It’s the time of the month once more, when we look back and and remind ourselves of September’s variety of science and technology stories, news and articles covering space, health, biology, physics, education, and more. We hope you’ll enjoy these stories.
Stay curious and scientifically passionate!
The Ten Hallmarks of Cancer by Buddhini Samarasinghe
In 2002, Robert Weinberg and Douglas Hanahan published a review article in the journal Cell titled “The Hallmarks of Cancer”. It was a seminal paper in every sense of the word; downloaded 20,000 times a year between 2004 and 2007, with over 15,000 citations in other research papers.
Why is this paper so important? Cancer, as we know by now, is an incredibly complicated disease. Weinberg and Hanahan simplified it to six underlying principles. Read more>>
Where does the Sun Go at Night? by Danielle Spencer
Most of us are curious beings and we attempt to make meaning from our lives, our world, the universe and all the ‘stuff’ within. Children are no different and they often have built elaborate ideas for why things happen. Quite often though, the ideas are disorganised or have no scientific basis. These preconceived misconceptions may be deeply rooted and very difficult to shift. This is particularly so for concepts regarding space. Read more>>
A HIV vaccine, known as SAV001-H has shown promising results in an early clinical trial, with no adverse effects reported and importantly, a significant increase reported in HIV specific antibodies in participants who received the vaccine. In this trial, 33 HIV positive participants were randomly allocated to one of two groups: half into a treatment group receiving the vaccine and half into a placebo group who did not receive the vaccine. The participants were followed up at regular periods, testing safety of the vaccine and antibody response over a one year period. Read more>>
Big Data…Big Deal by Kelly Burnes
It seems as though modern times are placing a huge expectation upon big data; mainly, that it will solve all of our problems. And while there is this potential to help us make informed decisions, we cannot expect data to tell us what the decisions are that need to be made. Creativity is the first ingredient in the blender. This creativity emerges again in the processing of the data and figuring out the best means to present the data in a way that paints a story that is easily understandable. Read more>>
Russell Foster is a circadian neuroscientist: he studies sleep and its role in our lives, examining how our perception of light influences our sleep-wake rhythms. And he asks: What do we know about sleep? Not a lot, it turns out, for something we do with one-third of our lives. In this talk, Foster shares three popular theories about why we sleep, busts some myths about how much sleep we need at different ages — and hints at some bold new uses of sleep as a predictor of mental health. Read more>>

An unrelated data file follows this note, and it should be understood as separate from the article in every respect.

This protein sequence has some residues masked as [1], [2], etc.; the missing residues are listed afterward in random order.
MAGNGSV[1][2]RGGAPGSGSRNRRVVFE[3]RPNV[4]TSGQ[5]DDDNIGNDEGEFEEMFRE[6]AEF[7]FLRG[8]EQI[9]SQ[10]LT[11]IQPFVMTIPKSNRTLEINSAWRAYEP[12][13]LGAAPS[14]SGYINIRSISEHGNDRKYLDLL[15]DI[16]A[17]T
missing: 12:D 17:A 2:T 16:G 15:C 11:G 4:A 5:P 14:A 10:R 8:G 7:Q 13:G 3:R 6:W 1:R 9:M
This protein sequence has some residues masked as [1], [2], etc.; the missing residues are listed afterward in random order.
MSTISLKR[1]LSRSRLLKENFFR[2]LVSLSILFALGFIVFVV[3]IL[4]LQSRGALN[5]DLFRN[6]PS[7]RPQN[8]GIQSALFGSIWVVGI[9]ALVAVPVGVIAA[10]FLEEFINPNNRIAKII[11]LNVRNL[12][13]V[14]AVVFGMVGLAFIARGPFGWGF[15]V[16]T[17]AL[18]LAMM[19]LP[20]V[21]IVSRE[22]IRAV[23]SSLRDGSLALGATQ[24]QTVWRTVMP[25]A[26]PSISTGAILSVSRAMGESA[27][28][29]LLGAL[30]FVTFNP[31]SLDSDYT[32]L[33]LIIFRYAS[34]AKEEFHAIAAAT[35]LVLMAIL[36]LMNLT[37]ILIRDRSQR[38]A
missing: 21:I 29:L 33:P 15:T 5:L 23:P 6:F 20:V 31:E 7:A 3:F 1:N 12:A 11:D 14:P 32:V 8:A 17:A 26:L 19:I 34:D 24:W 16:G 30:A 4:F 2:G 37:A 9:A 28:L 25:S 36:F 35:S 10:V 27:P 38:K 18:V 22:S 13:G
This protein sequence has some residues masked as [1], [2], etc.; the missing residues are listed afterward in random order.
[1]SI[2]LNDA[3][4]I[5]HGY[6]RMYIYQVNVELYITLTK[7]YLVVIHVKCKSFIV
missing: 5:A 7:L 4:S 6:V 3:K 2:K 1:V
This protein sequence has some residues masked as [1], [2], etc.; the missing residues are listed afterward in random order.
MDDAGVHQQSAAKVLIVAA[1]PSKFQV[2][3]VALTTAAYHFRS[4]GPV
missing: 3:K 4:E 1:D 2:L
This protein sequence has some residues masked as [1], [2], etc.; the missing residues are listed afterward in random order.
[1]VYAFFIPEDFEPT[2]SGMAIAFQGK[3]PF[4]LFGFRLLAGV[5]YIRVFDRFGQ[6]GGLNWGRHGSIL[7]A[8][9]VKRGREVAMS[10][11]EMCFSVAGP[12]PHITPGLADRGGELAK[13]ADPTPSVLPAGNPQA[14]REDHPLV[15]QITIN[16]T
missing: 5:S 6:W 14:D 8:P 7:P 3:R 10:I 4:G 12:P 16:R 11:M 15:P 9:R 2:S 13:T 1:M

Dino model shows the glide path to flight: Scientists using a wind tunnel and a full-scale model have shed light on how feathery dinosaurs adapted to the skies. E-waste is a ‘global time bomb’: International expert urges nations to act over our planet’s ever-expanding pile of toxic electronic waste. Read more>>
The Hallmarks of Cancer: Growth Factors and Cell Signaling by Buddhini Samarasinghe
“The Hallmarks of Cancer” are ten anti-cancer defense mechanisms that are hardwired into our cells, that must be breached by a cell on the path towards cancer. The First Hallmark of Cancer is defined as “Self-Sufficiency in Growth Signals”. What does this mean? In this post I will give an overview of growth factors and how they arhow growth signals are intimately involved in the development of cancer, it is necessary to define and understand what growth factors are, and explain how they control normal cellular behavior. Read more>>
Go behind the scenes and take a virtual tour of Stanford’s Virtual Human Interaction Lab. The lab aims to research psychological experimentation in the virtual world, according to Associate Professor of Communication Jeremy Bailenson. “We integrate three virtual senses in a way that’s very psychologically persuasive — sight, sound and touch. Read more>>
Caltech and The Feynman Lectures Website have joined forces to create an online edition of Richard Feynman’s famous lectures on physics. First presented in the early 1960s as part of a two-year introductory physics course given at Caltech, the lectures were eventually turned into a book that became a classic reference work for physics students, teachers and researchers. Read more>>